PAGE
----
– But it’s not just fuel; if this family buys and keeps one car — say the US’s best-selling car, a $26,000 Toyota Camry — every 5 years, the fees due at purchase and annually average out to $755/year

      – If they take their family of four on two round-trip economy-class flights each year (one domestic, one to London), total US taxes add up to $500.

      – Roughly 11.5% of Californian adults smoke. The average American smoker consumes 22.5/day, or about 411 packs/year. Each attracts $3.88 of combined CA + federal tax, or $1,593, 11.5% of which is $183 x two adults = $366

      I’m out of time, and I think those are the biggest ones, but there’s probably a very long tail. Can we find another $9,740?

    • Toucan Sam has an income higher than 200,000! You are forgetting about Obama care premiums and my property tax is much higher than the average due to prop 13. Also I run various state use taxes and fees. Not to mention inheritance tax. 60-70 percent of my income goes to taxes! This is no lie!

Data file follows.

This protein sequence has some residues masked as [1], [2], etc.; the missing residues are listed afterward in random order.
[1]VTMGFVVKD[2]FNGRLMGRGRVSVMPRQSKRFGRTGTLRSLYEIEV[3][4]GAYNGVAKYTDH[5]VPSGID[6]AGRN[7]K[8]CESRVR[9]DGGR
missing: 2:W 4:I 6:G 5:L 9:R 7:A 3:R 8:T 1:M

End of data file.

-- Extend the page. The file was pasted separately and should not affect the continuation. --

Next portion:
4. I fail to understand why affordable housing shortage is such a hard problem: it was solved in the Soviet Russia decades ago. Here are four easy steps:
    1. Send all rich folks to the Gulag, together with their extended families. (consult the campaign managers of Mr Stalin-Sanders n how to “eat the rich” most efficiently.)
    2. Employ the cheap undocumented labor to survey the newly available residencies and to put up inexpensive drywalls that partition each of them into 6-12 affordable ones.
    3. Re-settle the proletariat one family per cage^H^H^H^H apartment (facilities may be shared temporarily, but that’s OK)
    4. Kumbaya! Don’t forget to employ folks to monitor and report the rising inequality and to administer eviction of the emerging bourgeoisie.

  5. If only there were some way to limit the influx of immigrants. Surely our best and brightest are working diligently in Washington to enact a solution that would benefit our existing citizens…

  6. “I.e., only government can save us!”

    So the free market is clearly not achieving success, what do you suggest?

    • To describe the housing market as “free” is the height of comedy.

      Try building anything in (for example) California, then come talk about how the “free market” is failing.

  7. Everything good is scarce. When people complain about it, what they’re saying is that *at the price they’d like to pay* they can’t get as much as they’d like.

    Me, I’m disappointed in the scarcity of employers willing to pay $500/hr for my services.